Emi Anrakuji: ehagaki – picture postcard @Miyako Yoshinaga

JTF (just the facts): A total of 39 photographic works, alternately mounted and framed (with light or dark mats) or displayed in wooden vitrines, in the single room gallery space. All of the works are archival pigment prints on vintage postcards, made in the early 2000s. Each is sized roughly 4×5 inches (or the reverse) and is unique. (Installation shots below.)

A 2006 monograph of this body of work was published by Nazraeli Press (here). (Cover shot below.)

Comments/Context: While not yet entirely obsolete as a form of communication, the picture postcard has certainly taken a beating in the electronic age. With any number of faster, more efficient, and less expensive options than sending a postcard now available, the once ubiquitous racks of postcards at every attraction, museum, and train station have become less present, the cards largely transformed into unmailed tourist keepsakes or nostalgic throwbacks.

But for artists in particular, picture postcards have long been a resonant source of inspiration, memory, and practical value. They have been consistently used and reinterpreted as raw material in collaged artworks, have been pasted on countless studio walls as triggers and idea generators, and have been collected in their own right as vernacular art. Many photographers have gone on to make their own versions of postcards, both to conceptually reinterpret the visual styles of the cards and to create low cost ways to share their work.

For the Japanese photographer Emi Anrakuji, the picture postcards (ehagaki in Japanese) collected by her grandfather at the turn of the last century have become something like family heirlooms. Her grandfather was a wine importer who traveled often to Europe, and his collection of cards somehow survived the fires in Tokyo during both the 1923 earthquake and the 1945 air raids, the magical box ultimately passing down to the artist herself. Her grandfather died long before she was born, but the cards have provided Anrakuji a strong physical and visual connection to the past, which she sensitively used as a starting point for her own artistic explorations back in the early 2000s.

Anrajuki is best known for her expressively atmospheric self-portraits. Working in both black-and white and in color, she has consistently tunneled inward, using her own body as a platform for sensual abstraction and intimate, perhaps even claustrophobic, risk taking. In many ways, photography has been a vehicle for unpacking her own psychological traumas, including a bout with cerebral cancer in the late 1980s that left her eyesight severely impaired.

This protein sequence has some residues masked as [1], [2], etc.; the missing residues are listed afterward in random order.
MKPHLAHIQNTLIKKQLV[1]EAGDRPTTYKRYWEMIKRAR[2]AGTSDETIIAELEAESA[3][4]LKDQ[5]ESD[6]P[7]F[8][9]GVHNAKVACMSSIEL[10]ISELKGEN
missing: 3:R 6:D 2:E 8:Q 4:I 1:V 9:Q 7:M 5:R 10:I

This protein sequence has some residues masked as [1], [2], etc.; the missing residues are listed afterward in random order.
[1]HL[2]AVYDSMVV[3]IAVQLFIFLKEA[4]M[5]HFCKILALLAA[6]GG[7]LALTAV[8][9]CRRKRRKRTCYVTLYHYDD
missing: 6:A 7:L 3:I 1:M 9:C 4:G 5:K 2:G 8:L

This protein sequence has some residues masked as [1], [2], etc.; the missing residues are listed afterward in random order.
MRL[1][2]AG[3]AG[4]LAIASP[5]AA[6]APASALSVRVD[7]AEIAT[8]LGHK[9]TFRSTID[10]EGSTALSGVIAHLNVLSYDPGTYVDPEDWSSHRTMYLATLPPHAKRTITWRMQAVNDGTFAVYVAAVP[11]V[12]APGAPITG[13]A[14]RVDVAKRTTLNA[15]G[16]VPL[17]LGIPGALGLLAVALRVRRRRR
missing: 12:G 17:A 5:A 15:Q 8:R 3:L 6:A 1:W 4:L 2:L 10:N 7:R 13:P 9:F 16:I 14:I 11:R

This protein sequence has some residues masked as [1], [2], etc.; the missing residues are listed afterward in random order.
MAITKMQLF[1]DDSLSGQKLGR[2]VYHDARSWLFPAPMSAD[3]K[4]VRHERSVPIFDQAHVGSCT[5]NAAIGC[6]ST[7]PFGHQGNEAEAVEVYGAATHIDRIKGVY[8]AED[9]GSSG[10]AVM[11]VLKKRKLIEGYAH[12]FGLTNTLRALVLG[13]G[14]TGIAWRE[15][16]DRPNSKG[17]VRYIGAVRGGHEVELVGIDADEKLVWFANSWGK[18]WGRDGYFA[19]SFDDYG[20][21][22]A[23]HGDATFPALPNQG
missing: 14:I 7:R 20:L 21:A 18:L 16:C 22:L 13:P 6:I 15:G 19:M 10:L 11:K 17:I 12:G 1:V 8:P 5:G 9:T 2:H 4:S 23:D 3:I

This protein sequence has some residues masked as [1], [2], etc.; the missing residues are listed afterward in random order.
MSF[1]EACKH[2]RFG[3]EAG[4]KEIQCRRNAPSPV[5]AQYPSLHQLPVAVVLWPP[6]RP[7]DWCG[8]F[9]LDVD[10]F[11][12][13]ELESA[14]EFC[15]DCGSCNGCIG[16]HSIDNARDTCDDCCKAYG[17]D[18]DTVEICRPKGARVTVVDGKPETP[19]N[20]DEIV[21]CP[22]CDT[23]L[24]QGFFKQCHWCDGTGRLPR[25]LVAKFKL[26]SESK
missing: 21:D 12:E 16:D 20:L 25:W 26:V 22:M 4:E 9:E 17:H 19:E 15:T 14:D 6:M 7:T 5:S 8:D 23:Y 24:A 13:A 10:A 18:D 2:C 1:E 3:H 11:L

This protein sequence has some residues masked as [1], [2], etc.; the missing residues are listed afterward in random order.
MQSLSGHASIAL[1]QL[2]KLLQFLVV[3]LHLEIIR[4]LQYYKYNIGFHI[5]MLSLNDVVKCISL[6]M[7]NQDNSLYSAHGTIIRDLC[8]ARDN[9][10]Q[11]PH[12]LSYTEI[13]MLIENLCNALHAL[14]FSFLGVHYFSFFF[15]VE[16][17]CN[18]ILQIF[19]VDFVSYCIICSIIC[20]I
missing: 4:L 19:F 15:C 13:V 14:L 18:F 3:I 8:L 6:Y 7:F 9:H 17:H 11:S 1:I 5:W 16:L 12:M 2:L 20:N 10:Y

All of the works on view in this show start with the vintage postcards collected by the artist’s grandfather, which Anrakuji has then re-interpreted with her own self-portraits. Each card has been directly overprinted with an Anrakuji photograph (or grid of photographs in a few cases), creating a doubled, overlayed effect that brings the two pictures (one old, one new; one public, one personal) into dialogue.

As we might have expected, many of the grandfather’s cards capture standard views of European formal gardens, castles, monuments, churches, and other famous locations and buildings, providing a travelogue of places seen and visited. Anrakuji has paired these views with close-up, often difficult to recognize images of her own body, turning the layered interaction between the two images into something tactile and gestural. Hands and fingers reach down to grasp monuments or touch gardens, and other less obvious combinations of hands and arms alternately interrupt a Roman palazzo and a Parisian street scene of the Arc de Triomphe. This almost literal interaction gets more seductively sensual when Anrakuji matches fishnet stockings pulled over her hands with the gardens at Fontainebleau, the curves of her panties with the curves in a landscape, and an upside-down mirrored view of her nude body with the clumps of trees in another garden view. In each combination, we watch her try to connect the card’s image with something of herself, as if to strengthen the invisible bonds that reach back through the generations and make the far away places her own. Even her toes get in on the action, with her painted toenails obscuring an image of a lighthouse, like a multi-headed monster rising out from the depths of the ocean.